What it means: Your vagina is healthy! The musky smell is caused by the surrounding sweat glands. Carry on!
What it means: You just had your period or contact with semen. The change of pH causes the scent. This should be temporary. (If not, see your doctor.)
What it means: You might have bacterial vaginosis. It's a type of vaginal inflammation from the overgrowth of bacteria in your vagina.
Bacterial vaginosis can be caused by unprotected sex or frequent douching.
Treatment: Antibiotics. (Although bacterial vaginosis can go away without any treatment.)
What it means: You might have a yeast infection.
Yeast infections are very common. They're not usually serious, but they can bother you. Your vagina feels itchy or sore. Some women have a thick, clumpy, white, and odorless discharge when they have a yeast infection.
Treatment: Vaginal or oral medicine.
Only use non-prescription vaginal yeast infection medication without a doctor's diagnosis if you:
- are not pregnant.
- are sure you have a yeast infection.
- haven't been exposed to a sexually transmitted infection.
- are not having multiple, recurrent infections.
5. Sour or stale
What it means: Trichomoniasis. It's a sexually transmitted disease, and the most curable STD in young, sexually active women. It usually comes with a yellow green, frothy vaginal discharge. You experience painful urination, vaginal itching, and a very rare case of lower abdominal pain. (These symptoms appear within five to 28 days of exposure.)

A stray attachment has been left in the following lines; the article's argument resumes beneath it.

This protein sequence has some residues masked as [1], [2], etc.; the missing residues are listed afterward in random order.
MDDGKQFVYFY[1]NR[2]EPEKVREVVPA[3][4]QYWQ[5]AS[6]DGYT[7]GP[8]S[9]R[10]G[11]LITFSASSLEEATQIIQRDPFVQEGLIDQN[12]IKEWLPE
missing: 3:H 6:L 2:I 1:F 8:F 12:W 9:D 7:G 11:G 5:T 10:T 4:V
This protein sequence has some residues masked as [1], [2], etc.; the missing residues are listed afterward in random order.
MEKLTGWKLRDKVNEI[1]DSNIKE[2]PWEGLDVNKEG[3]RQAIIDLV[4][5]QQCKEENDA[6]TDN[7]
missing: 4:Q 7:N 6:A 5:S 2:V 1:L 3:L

While you're getting treated for trich, make sure you avoid sex until your treatment is finished and the symptoms have gone.
6. Onion or garlic
What it means: You ate pungent food.
Within 24 to 48 hours of eating pungent food, your discharge should be back to normal.
Treatment: Take a bath. Wash your vagina with soap and water.
What it means: You ate citric fruits!
Oranges, pineapples, and other citric fruits can sweeten the smell (and taste) of your vagina.
8. Something rotten.
What it means: You forgot to remove your tampon!
Treatment: See your doctor immediately.
Remember: The urethra, the vagina, the vulva, and the anus are close together in women. Sometimes what you smell may not even come from your vagina; you might be smelling your urine or your feces. In any case, when you've been smelling something funky, consult your doctor.